Close to 300 neglected animals have been rescued from a Miller Place home infested with rodents and roaches, Suffolk County District Attorney Ray Tierney’s office announced Tuesday.
The DA office’s Biological, Environmental and Animal Safety Team (BEAST), which was established just this year, partnered with the Town of Brookhaven and the ASPCA to remove the hoarded animals from the vermin-infested home and bring them to safety.
“Thanks to our partnership with the Town of Brookhaven, we were alerted to the deplorable conditions these helpless animals were living in and we immediately took action,” Tierney said. “Through our partnerships with local government and rescue groups, we can work cohesively to ensure that these types of inhumane abuse of animals are addressed and those who participate in them are held accountable.”
The homeowner, 51-year-old Karin M. Keyes, was charged with multiple counts of cruel confinement of animals under the Agriculture and Markets Law. BEAST Supervising Attorney Jed Painter is prosecuting the case. A lawyer for Keyes was not yet disclosed.
Officials from the district attorney’s office reported that the animals were found living in filth, many of them surrounded by their own waste. They estimated that thousands of cockroaches were crawling throughout the house.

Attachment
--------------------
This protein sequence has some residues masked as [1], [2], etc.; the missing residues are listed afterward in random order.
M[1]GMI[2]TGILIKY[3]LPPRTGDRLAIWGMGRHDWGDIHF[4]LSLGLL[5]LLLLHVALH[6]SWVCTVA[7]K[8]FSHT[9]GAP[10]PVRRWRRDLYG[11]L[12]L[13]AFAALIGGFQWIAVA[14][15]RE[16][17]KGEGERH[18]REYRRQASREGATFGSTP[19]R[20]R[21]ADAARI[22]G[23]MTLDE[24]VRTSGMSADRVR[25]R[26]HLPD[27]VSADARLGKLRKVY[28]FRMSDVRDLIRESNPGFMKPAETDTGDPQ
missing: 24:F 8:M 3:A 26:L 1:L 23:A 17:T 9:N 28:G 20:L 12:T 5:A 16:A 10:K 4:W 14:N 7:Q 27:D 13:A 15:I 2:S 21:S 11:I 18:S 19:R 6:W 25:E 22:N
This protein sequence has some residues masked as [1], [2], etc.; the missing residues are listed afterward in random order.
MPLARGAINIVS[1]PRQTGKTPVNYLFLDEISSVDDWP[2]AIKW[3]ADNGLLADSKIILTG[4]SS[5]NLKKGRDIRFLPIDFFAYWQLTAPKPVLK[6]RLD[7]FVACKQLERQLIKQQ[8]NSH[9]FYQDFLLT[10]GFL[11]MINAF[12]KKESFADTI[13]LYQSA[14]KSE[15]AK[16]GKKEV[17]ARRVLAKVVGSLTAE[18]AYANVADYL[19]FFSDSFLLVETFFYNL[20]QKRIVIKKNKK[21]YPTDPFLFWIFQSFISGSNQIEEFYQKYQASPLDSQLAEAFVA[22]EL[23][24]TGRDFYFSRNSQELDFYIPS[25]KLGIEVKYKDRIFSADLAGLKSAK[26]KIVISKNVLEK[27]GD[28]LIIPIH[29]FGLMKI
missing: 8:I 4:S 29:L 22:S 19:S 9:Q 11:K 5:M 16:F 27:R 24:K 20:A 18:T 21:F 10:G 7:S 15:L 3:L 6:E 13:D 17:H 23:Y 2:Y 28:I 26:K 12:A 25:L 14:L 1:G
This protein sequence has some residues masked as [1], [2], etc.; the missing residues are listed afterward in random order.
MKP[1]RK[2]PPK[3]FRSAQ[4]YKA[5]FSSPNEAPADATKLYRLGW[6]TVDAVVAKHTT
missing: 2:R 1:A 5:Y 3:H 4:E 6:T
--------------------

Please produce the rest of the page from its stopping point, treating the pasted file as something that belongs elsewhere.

The animals included 118 rabbits, 150 birds, 15 cats, seven tortoises, and three snakes, some of which were suffering medical conditions. The ASPCA helped to safely remove them and is now assisting with the forensics investigation, according to the DA’s office. The pets will all be transferred to animal welfare organizations throughout New York State to receive care.
“When ASPCA responders arrived on the property, it was clear that immediate intervention was necessary to remove hundreds of neglected animals from the inhumane and brutal conditions they were subjected to and provide them with expert care,” said Matt Bershadker, ASPCA president and CEO.
“The Suffolk County District Attorney’s Office has developed a task force dedicated to helping animals in need, and we commend them for prioritizing efforts to stop animal neglect and cruelty in their communities,” Bershadker added. “The ASPCA is proud to support their work by bringing these animals to safety and assisting the prosecutorial case through evidence collection, forensic exams, and legal and investigative support.”
The Town of Brookhaven first reported the issue on Oct. 1, when the operation to remove the animals began. The town has condemned the property and deemed it unlivable.